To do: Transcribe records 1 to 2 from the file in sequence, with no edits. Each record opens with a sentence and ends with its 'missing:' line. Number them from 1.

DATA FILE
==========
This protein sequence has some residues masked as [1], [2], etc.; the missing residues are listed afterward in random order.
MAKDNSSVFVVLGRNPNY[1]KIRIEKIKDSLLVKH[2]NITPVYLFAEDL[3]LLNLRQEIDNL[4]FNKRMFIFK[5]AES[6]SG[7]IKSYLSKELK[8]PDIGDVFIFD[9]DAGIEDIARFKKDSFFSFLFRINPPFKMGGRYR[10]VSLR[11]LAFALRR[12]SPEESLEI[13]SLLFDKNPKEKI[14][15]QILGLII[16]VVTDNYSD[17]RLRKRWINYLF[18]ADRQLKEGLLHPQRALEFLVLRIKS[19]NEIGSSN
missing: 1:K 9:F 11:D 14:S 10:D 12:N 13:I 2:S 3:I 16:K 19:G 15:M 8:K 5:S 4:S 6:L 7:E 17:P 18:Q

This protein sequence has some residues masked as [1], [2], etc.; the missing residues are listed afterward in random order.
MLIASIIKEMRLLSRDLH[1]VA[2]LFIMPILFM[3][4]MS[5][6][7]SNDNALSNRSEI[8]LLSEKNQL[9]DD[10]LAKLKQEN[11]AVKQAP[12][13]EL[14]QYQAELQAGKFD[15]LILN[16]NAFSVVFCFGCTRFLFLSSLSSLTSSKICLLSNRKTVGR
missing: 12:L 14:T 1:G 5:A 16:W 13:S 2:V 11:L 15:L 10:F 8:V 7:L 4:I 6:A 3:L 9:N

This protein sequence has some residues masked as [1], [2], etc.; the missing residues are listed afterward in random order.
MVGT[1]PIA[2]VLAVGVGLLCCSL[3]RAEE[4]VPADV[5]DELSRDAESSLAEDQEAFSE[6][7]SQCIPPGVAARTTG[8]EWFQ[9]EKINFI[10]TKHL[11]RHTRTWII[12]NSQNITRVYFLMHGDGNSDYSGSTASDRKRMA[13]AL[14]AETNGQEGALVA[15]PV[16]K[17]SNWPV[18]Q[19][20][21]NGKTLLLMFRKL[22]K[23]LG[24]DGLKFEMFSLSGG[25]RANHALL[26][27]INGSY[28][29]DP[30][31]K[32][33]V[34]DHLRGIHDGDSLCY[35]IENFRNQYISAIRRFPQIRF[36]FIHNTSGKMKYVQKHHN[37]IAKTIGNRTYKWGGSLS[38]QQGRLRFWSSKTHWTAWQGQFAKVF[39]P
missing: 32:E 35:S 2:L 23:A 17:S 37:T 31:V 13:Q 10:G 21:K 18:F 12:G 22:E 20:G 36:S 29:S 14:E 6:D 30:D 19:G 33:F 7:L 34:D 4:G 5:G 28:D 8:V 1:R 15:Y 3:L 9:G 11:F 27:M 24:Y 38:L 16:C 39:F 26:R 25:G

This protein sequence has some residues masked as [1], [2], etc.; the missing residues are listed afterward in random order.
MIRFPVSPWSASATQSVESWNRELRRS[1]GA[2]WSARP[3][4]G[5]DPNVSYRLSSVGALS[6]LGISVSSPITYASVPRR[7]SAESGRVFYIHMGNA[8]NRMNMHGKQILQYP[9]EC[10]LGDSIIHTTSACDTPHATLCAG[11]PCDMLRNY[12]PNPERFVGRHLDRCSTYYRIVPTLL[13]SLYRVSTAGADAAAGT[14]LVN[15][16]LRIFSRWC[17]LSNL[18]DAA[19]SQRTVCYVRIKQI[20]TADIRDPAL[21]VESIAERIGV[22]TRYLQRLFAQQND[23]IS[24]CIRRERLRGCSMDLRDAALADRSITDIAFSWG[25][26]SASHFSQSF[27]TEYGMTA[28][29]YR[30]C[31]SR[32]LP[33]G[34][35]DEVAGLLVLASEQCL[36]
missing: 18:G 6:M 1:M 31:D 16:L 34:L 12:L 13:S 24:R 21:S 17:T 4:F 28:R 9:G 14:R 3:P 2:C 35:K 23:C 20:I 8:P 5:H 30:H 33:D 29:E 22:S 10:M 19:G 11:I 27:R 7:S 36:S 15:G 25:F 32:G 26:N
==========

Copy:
This protein sequence has some residues masked as [1], [2], etc.; the missing residues are listed afterward in random order.
MAKDNSSVFVVLGRNPNY[1]KIRIEKIKDSLLVKH[2]NITPVYLFAEDL[3]LLNLRQEIDNL[4]FNKRMFIFK[5]AES[6]SG[7]IKSYLSKELK[8]PDIGDVFIFD[9]DAGIEDIARFKKDSFFSFLFRINPPFKMGGRYR[10]VSLR[11]LAFALRR[12]SPEESLEI[13]SLLFDKNPKEKI[14][15]QILGLII[16]VVTDNYSD[17]RLRKRWINYLF[18]ADRQLKEGLLHPQRALEFLVLRIKS[19]NEIGSSN
missing: 1:K 9:F 11:D 14:S 10:D 12:N 13:I 2:S 3:I 16:K 19:G 15:M 8:K 5:S 4:S 6:L 7:E 17:P 18:Q

This protein sequence has some residues masked as [1], [2], etc.; the missing residues are listed afterward in random order.
MLIASIIKEMRLLSRDLH[1]VA[2]LFIMPILFM[3][4]MS[5][6][7]SNDNALSNRSEI[8]LLSEKNQL[9]DD[10]LAKLKQEN[11]AVKQAP[12][13]EL[14]QYQAELQAGKFD[15]LILN[16]NAFSVVFCFGCTRFLFLSSLSSLTSSKICLLSNRKTVGR
missing: 12:L 14:T 1:G 5:A 16:W 13:S 2:V 11:L 15:L 10:F 8:V 7:L 4:I 6:A 3:L 9:N